Pregnancy week 31
(Sparx Media)
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How's the foetus during week 31?

Baby can distinguish light form dark

  • Your baby is about 41.1cm in length and weighs about 1,5kg- four large oranges.

  • A boy's testes are descending from his abdomen into the scrotum.
  • The digestive tract is almost fully developed.
  • Baby's eyes can open and shut.
  • Your baby can distinguish light from dark and follow a light source. 

What's with my body: Breathlessness

  • Back pain is common because your uterus places pressure on your back and pelvis.
  • Breathlessness is also common as the uterus presses against your diaphragm.
  • At this stage of your pregnancy the volume of your amniotic fluid is the most it will be. As you baby grows, there will be less fluid and more baby and because of that you will feel more movements. 

Go back to the complete list of Pregnancy week-by-week updates.

Has your nesting instinct kicked in yet? It will soon - prompting you to get everything ready before baby arrives. Do, and organise, all you can while you have some time...

How your baby's growing:

Your little one has started to follow a rhythm of sleeping and waking. She can recognise your pattern of speech, the voices of people you spend a lot of time with and the music that you regularly play. She also tends to dream a lot - spending about 80% of her sleeping time in REM dream sleep.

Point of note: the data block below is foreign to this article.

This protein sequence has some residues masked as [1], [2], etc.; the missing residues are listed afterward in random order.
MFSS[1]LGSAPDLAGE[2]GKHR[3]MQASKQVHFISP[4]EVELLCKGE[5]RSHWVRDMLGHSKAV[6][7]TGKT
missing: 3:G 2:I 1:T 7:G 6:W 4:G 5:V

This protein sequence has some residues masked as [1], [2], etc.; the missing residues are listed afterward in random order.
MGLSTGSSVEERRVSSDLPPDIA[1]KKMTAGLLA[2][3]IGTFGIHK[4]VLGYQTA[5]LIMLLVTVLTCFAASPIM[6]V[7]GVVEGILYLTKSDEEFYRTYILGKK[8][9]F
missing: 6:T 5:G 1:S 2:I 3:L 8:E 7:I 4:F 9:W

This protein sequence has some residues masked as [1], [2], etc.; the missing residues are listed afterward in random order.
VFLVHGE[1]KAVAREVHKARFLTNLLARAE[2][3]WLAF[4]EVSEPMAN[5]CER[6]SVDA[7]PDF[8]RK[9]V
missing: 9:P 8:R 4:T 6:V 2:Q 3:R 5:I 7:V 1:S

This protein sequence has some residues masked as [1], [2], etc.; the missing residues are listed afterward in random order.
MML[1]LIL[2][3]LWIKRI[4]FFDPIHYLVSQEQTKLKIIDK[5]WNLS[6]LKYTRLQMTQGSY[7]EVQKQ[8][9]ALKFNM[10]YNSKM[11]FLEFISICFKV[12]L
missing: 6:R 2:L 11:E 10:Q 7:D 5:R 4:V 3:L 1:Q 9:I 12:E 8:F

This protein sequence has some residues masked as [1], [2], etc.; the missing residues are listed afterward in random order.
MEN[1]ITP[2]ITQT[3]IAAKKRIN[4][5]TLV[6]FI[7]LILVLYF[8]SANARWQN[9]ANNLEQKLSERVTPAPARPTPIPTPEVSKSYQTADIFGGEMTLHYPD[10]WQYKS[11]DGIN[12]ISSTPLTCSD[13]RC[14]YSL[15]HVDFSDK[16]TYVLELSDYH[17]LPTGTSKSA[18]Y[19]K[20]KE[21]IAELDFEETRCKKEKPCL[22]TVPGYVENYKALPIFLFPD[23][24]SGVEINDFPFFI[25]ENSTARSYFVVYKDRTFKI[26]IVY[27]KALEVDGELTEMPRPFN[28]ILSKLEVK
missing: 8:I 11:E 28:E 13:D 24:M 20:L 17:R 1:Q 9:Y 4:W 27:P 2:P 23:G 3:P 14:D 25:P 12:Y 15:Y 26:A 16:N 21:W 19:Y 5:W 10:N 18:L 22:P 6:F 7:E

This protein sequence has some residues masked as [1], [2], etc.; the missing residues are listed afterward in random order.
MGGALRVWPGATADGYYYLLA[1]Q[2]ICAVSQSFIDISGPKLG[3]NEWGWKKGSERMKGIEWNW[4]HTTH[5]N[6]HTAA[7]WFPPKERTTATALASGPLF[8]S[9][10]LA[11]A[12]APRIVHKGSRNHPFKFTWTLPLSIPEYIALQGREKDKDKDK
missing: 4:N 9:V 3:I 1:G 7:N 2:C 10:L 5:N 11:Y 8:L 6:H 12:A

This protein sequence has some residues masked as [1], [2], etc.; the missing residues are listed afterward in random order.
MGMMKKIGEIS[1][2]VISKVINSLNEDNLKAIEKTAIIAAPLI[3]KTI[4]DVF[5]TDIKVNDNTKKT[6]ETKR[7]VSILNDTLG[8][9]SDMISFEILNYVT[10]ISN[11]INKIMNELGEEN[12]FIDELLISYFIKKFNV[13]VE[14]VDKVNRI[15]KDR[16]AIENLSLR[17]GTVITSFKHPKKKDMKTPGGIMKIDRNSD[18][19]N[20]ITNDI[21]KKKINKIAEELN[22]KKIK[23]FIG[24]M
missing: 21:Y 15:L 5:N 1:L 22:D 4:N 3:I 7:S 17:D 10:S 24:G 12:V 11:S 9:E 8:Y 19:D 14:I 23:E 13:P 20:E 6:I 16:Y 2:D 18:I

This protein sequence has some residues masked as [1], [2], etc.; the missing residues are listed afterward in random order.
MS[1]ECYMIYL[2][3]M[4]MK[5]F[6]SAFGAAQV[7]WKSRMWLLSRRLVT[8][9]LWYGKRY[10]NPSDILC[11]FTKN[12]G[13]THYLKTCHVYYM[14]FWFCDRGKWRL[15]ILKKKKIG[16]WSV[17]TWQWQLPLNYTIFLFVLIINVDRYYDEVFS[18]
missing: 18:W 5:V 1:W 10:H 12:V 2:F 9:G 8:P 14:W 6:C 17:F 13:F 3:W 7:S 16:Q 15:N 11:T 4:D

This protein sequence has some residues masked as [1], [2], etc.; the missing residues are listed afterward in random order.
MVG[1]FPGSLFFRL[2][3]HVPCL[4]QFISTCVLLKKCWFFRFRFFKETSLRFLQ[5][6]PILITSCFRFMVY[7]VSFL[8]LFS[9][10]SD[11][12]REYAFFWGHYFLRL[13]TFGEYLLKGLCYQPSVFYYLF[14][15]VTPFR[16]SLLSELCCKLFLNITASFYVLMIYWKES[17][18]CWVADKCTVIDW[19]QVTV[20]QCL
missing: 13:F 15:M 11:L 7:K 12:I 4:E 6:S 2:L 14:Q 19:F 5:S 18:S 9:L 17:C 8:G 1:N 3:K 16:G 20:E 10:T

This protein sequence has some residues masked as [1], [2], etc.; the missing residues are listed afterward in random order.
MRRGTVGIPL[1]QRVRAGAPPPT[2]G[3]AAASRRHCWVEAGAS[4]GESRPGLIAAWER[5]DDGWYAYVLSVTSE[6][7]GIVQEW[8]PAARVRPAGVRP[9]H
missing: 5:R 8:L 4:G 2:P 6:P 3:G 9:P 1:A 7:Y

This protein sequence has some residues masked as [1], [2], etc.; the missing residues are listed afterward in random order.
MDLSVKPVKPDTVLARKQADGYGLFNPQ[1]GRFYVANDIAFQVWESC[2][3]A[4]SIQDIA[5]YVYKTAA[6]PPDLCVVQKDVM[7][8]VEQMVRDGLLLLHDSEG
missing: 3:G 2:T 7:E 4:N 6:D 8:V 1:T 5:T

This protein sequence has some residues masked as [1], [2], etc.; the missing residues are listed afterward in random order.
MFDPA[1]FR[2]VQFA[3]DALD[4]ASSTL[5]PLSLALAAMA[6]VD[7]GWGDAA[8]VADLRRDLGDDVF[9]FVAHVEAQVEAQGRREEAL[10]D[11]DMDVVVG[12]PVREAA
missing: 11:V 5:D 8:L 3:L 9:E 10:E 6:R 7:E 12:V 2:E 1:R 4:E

Your baby will be running out of room in there, but you should still feel those 10 kicks or so per hour. If you suspect there's been a major decrease, drink some juice and see if she gains some energy and increases her movement temporarily. If not, let your doctor know.

How you may be feeling:

You're probably really struggling to sleep soundly, what with your big belly and no comfortable position to be found, not to mention baby's erratic movements and the need to go to the loo a few times a night. Rest as much as you can, when you can.

Now is a good time to think seriously about whether or not you will breastfeed your baby. While studies show that breastfeeding provides the ultimate start in life to your little one, the decision of how to feed your baby is a personal one.

You're getting closer and closer to your due-date - and closer to the time when breastfeeding is going to become a reality. We've spoken about sore nipples before, but read this for more detailed information to sort out the breastfeeding myths from the facts.

Tip of the week: Breastfeeding tips for beginners:

Cut yourself some slack. It's normal to feel awkward and sore when learning to breastfeed.

Have faith that your breasts and your baby will adapt in a couple of weeks.

Forget about bottles for the first month. Your baby will be working hard to figure out how to get your milk. Don't confuse her by throwing a bottle into the mix just yet.

Relax! Infants can sense tension. Sip some water and relax your neck and shoulders.

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